Capital Flows

Posted By Darren Winters on Oct 31, 2018

Capital Flows

Capital flows are the holy-grail of forecasting future asset prices. If a trader/investor can solve the puzzle of where capital flows into and out of next then he/she can forecast the trajectory of financial assets prices with a high degree of accuracy.

The US 10 Year Treasury Note is the financial instrument that has the most impact on global capital flows.

What are Treasuries and how do they have an impact on capital flows?

Capital flowsA Treasuries Note is a government debt instrument issued by the United States Department of the Treasury to finance government spending as an alternative to taxation.

Treasuries are fixed income instrument that pays the investor yields on the capital invested. The original amount is then returned to the investor on the treasury’s maturity date which can either be long term or short term. Treasuries market is the largest in the world, it is worth $15 trillion. Moreover, treasuries are at the center of global finance and economics.

Treasuries (or the US debt market) have an impact on capital flows because treasury yields indicate to investors where the economy is in the economic cycle. So when Capital flows in the US debt market create an inverted yield curve that is the writing on the wall which typically spells pending recession.

What is an inverted yield curve?

When Capital flows into long-term US Treasury bonds, that increase the price of the US 10 Yr and sends its corresponding yield lower. But that draws capital away from short-term US Treasury bonds which means the Treasury has to issue notes with higher yields to attract investors. So capital flows into long-term US Treasury bonds and out of Treasury bonds with a shorter maturity date, thereby creating an inverted yield curve which looks like this.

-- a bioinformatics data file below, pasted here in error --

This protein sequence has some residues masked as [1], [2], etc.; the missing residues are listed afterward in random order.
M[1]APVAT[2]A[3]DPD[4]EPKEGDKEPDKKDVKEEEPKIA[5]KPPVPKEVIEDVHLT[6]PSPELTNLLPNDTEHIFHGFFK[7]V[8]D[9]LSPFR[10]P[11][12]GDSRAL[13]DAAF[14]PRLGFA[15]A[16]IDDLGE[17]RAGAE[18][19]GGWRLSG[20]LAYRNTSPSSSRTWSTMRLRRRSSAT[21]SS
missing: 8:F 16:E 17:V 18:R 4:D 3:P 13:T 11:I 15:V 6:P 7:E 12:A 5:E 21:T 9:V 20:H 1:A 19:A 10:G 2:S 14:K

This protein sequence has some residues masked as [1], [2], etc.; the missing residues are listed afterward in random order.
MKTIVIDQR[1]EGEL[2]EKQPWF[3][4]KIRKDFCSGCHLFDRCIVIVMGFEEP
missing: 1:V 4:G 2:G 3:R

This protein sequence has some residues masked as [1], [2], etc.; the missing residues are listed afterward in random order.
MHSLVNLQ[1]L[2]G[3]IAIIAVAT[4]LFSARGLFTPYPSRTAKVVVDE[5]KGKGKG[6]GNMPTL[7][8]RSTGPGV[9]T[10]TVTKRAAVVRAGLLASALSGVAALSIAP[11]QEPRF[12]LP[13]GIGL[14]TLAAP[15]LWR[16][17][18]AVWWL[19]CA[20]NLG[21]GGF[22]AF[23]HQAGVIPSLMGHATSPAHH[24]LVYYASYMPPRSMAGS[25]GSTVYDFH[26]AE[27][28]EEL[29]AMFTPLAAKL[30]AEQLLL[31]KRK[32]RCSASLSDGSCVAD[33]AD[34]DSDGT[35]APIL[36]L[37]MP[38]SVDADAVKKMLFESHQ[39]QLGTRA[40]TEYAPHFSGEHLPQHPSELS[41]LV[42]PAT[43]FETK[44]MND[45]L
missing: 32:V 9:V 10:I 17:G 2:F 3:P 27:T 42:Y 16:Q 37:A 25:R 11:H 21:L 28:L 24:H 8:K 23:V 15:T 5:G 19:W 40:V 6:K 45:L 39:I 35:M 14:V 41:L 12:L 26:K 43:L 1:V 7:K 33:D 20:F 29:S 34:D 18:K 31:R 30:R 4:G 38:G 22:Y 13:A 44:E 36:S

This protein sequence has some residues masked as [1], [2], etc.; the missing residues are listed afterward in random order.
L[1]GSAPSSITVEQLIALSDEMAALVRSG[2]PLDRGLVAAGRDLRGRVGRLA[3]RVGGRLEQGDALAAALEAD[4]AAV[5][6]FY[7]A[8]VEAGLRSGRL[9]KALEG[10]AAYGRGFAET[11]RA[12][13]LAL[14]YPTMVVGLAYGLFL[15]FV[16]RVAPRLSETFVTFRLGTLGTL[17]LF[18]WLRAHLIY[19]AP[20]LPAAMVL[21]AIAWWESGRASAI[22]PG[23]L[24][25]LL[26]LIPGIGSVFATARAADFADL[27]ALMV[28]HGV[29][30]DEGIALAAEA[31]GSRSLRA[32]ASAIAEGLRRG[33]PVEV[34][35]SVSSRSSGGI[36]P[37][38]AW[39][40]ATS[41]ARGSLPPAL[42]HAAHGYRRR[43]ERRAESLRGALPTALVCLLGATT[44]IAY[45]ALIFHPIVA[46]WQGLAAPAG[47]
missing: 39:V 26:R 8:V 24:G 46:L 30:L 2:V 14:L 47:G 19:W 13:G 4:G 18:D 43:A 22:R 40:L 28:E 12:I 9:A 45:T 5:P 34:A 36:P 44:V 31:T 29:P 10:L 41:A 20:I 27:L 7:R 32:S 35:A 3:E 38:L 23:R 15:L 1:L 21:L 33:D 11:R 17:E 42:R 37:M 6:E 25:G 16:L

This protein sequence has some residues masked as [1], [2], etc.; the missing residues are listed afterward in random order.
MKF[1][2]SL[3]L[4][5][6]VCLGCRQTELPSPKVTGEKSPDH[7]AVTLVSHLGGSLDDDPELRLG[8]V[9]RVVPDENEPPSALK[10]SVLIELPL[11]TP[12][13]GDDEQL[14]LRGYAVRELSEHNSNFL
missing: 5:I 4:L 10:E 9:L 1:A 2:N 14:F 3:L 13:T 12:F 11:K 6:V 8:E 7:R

The inverted yield curve is a recession indicator because it means that capital flows have gone into long-term US Treasury bonds. Put another way, investors’ capital flows indicate a bearish outlook on stocks, dividends, and interest rates. So an inverted yield curve is an early warning of the end of an economic peak in the cycle.

For example, the yield curve inverting occurred before the 2008 housing market crisis in December 2005, almost three years before the crash. The last seven US recessions were preceded by an inverted yield curve. Perhaps another inversion of the yield curve be on its way.

When investors are optimistic about the future economic prospects capital flows out of long-term US Treasury bonds, fixed incomes and into growth stocks with the aim of scooping up potential higher dividends from stocks. In the booming economic cycle potential, higher dividends from stocks become more attractive to investors than relative to low long-term fixed-income yields.

View how the yield curve looks when investors are optimistic about future economic prospects.

Notice how long-term maturity debt isn’t that sexy when the economic cycle is trending upwards. So long-term maturity yields have to rise to lure investors.